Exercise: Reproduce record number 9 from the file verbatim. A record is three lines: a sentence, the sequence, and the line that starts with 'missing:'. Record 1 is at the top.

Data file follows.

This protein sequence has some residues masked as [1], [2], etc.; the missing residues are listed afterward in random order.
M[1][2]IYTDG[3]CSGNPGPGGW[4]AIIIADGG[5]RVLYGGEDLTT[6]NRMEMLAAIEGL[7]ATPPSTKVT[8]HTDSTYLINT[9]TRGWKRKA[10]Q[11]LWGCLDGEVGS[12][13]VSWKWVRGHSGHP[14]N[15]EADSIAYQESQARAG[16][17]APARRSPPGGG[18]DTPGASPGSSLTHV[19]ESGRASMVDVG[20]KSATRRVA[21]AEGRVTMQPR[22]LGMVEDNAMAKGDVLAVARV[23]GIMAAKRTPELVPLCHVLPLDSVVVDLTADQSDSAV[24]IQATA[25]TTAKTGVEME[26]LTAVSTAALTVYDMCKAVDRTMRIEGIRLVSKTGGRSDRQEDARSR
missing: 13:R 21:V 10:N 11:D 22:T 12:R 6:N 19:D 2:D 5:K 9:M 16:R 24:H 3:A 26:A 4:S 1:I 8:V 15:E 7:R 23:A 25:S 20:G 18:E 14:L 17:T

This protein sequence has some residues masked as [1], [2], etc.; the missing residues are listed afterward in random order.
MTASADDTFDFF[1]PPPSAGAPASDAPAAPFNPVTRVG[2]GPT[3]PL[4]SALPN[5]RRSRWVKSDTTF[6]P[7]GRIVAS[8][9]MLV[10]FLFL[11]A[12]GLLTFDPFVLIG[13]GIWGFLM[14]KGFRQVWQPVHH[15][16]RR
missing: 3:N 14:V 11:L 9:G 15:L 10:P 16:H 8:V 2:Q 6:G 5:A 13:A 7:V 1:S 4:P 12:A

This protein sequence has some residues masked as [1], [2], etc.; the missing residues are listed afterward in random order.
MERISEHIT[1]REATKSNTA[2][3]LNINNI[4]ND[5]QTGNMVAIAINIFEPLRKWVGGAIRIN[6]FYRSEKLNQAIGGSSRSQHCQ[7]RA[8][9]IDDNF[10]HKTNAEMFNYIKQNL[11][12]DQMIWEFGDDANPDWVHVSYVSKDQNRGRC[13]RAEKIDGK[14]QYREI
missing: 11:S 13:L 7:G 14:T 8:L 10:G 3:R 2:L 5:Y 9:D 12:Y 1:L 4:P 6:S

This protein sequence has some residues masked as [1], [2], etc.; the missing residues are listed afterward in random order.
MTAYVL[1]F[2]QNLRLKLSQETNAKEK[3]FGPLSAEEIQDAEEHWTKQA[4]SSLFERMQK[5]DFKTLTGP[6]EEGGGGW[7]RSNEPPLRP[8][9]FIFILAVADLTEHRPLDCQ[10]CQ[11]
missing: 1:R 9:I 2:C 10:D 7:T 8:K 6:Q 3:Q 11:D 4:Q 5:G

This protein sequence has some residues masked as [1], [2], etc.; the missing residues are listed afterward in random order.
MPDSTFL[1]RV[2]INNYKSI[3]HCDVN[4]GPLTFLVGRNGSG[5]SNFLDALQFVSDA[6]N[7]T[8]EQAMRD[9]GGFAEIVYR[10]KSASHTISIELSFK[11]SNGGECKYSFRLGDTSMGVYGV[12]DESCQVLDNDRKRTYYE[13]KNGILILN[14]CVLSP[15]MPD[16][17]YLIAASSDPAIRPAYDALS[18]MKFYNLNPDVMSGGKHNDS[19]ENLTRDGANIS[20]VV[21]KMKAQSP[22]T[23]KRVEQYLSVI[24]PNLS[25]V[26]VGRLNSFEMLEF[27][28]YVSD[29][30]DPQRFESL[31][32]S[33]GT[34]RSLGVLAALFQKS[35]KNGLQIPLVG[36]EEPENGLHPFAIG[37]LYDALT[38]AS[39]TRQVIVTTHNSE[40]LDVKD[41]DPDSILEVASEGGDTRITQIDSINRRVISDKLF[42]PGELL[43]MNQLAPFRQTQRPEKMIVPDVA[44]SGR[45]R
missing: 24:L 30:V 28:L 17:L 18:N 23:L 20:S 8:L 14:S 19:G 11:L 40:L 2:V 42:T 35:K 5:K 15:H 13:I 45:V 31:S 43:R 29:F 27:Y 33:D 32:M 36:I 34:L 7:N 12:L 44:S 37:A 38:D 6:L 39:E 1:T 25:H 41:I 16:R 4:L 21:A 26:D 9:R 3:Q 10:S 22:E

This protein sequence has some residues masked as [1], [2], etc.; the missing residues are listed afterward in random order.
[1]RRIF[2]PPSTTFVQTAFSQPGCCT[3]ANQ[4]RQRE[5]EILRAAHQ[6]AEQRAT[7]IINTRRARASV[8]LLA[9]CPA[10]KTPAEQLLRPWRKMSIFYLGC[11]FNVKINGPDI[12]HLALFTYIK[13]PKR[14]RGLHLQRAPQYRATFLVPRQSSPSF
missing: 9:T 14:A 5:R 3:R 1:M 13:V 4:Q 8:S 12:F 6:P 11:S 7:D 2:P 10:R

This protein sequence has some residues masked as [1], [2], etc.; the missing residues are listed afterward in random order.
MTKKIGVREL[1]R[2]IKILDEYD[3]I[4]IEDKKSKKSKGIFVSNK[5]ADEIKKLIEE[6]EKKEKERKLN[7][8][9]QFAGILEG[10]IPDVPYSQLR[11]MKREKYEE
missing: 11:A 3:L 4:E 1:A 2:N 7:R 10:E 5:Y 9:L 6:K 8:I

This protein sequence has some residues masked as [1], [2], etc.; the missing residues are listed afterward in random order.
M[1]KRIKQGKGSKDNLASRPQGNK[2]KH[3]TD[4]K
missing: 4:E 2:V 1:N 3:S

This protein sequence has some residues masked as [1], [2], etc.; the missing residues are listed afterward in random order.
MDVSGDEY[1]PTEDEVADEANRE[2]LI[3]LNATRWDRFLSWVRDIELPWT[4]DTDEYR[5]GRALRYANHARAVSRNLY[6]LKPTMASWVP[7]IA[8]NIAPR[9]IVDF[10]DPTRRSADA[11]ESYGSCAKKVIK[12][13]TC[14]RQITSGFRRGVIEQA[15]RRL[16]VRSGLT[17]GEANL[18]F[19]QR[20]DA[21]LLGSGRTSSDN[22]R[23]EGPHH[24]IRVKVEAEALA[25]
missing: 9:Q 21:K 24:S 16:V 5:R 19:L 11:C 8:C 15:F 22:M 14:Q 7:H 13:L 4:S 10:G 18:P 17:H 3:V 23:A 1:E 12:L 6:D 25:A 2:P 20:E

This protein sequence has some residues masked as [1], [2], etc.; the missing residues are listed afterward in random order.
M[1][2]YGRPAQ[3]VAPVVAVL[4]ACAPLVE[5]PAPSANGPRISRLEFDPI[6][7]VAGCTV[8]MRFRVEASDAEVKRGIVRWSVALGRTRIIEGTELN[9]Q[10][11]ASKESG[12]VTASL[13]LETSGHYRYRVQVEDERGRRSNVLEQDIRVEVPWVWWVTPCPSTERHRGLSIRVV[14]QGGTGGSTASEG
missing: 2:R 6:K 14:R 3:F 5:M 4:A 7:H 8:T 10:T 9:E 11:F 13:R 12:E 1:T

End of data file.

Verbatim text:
This protein sequence has some residues masked as [1], [2], etc.; the missing residues are listed afterward in random order.
MDVSGDEY[1]PTEDEVADEANRE[2]LI[3]LNATRWDRFLSWVRDIELPWT[4]DTDEYR[5]GRALRYANHARAVSRNLY[6]LKPTMASWVP[7]IA[8]NIAPR[9]IVDF[10]DPTRRSADA[11]ESYGSCAKKVIK[12][13]TC[14]RQITSGFRRGVIEQA[15]RRL[16]VRSGLT[17]GEANL[18]F[19]QR[20]DA[21]LLGSGRTSSDN[22]R[23]EGPHH[24]IRVKVEAEALA[25]
missing: 9:Q 21:K 24:S 16:V 5:R 19:L 11:C 8:C 15:F 22:M 14:Q 7:H 13:L 4:S 10:G 18:P 17:H 3:V 23:A 1:E 12:L 6:D 25:A 2:P 20:E